The path to your rails apps are almost certainly going to be somewhere other than the default document root that is configured automatically by cPanel. Therefore, for each domain that corresponds to a rails app, it is necessary to override the DocumentRoot directive inside its VirtualHost block. Again, it is not possible to make permanent changes simply by editing /usr/local/apache/conf/httpd.conf, since these will be overwritten the next time the apache configuration file is rebuilt. The correct way to override directives inside a site’s VirtualHost block is to use custom include files. In addition to following this guide, I encourage you to read through cPanel’s online documentation on this subject. This will help you understand the different ways that your sites’ VirtualHost configurations can be modified:

For the domain, “”, belonging to cPanel user, “cobbler”, you would want to create the following file:


Note that the file can be called anything as long as it ends in “.conf”. I have chosen “rails.conf” indicating that these custom configurations are specific to rails.

Also note that you will probably need to create the path to this file because it does not exist by default. Therefore, the commands you would need to run are the following:

mkdir -p /usr/local/apache/conf/userdata/std/cobbler/
nano /rails.conf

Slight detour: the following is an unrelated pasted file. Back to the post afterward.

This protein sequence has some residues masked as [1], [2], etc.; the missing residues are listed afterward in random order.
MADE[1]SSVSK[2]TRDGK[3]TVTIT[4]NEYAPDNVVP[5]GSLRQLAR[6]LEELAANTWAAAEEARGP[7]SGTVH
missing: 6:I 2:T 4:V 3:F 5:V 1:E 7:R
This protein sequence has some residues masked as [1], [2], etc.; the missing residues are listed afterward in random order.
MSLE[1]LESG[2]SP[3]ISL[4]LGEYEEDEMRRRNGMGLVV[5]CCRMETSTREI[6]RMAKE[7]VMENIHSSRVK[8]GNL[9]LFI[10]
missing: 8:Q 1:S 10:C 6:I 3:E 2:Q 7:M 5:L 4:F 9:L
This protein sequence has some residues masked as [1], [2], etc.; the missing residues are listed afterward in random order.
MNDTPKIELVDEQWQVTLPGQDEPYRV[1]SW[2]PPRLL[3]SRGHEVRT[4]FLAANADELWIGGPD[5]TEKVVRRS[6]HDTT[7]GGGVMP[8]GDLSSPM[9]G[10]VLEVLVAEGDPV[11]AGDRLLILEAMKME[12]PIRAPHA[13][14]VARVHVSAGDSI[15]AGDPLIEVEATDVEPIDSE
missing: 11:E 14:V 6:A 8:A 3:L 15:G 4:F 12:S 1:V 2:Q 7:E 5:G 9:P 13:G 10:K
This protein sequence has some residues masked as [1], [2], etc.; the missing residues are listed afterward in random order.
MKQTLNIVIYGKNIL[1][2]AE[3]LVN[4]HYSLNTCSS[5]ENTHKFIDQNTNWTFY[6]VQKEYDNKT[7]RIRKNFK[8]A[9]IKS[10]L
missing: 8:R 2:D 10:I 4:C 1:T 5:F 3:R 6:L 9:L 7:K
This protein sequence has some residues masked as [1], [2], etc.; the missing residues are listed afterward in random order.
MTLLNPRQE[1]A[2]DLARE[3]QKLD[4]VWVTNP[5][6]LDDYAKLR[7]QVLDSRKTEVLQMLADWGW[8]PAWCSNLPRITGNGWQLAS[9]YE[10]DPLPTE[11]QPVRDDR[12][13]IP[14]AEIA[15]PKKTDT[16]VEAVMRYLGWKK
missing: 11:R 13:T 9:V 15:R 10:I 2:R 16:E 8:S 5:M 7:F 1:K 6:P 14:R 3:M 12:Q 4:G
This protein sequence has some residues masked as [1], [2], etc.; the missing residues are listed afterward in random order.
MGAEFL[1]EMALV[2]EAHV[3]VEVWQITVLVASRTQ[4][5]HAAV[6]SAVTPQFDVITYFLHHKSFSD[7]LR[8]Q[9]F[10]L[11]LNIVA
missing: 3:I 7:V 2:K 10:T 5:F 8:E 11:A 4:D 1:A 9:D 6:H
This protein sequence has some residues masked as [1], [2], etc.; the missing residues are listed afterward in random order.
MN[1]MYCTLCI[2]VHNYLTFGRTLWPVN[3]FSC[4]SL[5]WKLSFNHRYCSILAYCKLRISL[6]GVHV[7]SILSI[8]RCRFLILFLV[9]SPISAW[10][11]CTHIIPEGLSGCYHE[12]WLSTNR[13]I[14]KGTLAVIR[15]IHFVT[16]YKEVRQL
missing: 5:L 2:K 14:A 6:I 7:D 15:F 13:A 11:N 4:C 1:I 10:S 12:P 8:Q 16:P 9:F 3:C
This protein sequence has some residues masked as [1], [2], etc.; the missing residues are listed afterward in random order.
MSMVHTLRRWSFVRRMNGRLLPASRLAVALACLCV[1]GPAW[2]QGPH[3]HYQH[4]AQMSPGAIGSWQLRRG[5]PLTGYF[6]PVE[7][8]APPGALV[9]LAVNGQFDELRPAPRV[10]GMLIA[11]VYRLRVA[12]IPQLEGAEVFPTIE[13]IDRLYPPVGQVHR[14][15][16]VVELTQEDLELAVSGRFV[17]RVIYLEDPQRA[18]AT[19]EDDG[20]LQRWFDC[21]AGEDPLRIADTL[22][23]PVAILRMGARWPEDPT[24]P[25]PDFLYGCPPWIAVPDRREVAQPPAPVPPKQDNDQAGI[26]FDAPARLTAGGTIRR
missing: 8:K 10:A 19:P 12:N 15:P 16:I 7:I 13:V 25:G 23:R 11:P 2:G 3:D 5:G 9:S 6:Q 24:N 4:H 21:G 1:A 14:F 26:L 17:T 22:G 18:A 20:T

You should then point the document root of this site to your rails apps’ “/public” directory. By default, cPanel creates rails apps in /home/<user>/rails_apps. Even though this app will not be under cPanel’s control, it is still ok to place it there. So, an app named “shoemakerapp” located in the rails_apps directory would have the following DocumentRoot line:

DocumentRoot /home/cobbler/rails_apps/shoemakerapp/public

You can also use this .conf file if you need any other custom configurations for the rails site. This might be necessary for several reasons, such as if you need to override some directives. For example, if you enabled MultiViews somewhere, you would want to turn them off since they are not compatible with rails apps.

<Directory /home/cobbler/rails_apps/shoemakerapp/public>
Options -MultiViews # <– MultiViews must be turned off

Include custom settings in httpd.conf

The last action that must be taken is to rebuild the main apache configuration file. This is necessary in order to detect the new custom config file that you have just created. cPanel’s “rebuildhttpdconf” script will add the necessary “Include” lines inside the VirtualHost block. Just run the following commands to backup your current httpd.conf file and rebuild it:

cp -av /usr/local/apache/conf/httpd.conf /usr/local/apache/conf/httpd.conf.backup

Finally, to apply the new configuration, restart apache:


Your rails application should now be up and running!


The following are a few things to keep in mind while running passenger.

Restart a rails app

When you restart your app under cPanel’s default rails configuration you do so by restarting the mongrel process that is serving your app. Conversely, you restart an app under passenger simply by updating the timestamp of a touch file named “restart.txt” in the app’s /tmp directory like so:

touch /home/cobbler/rails_apps/shoemakerapp/tmp/restart.txt

Upon seeing that the timestamp of restart.txt has been changed, passenger will restart the app on the next request.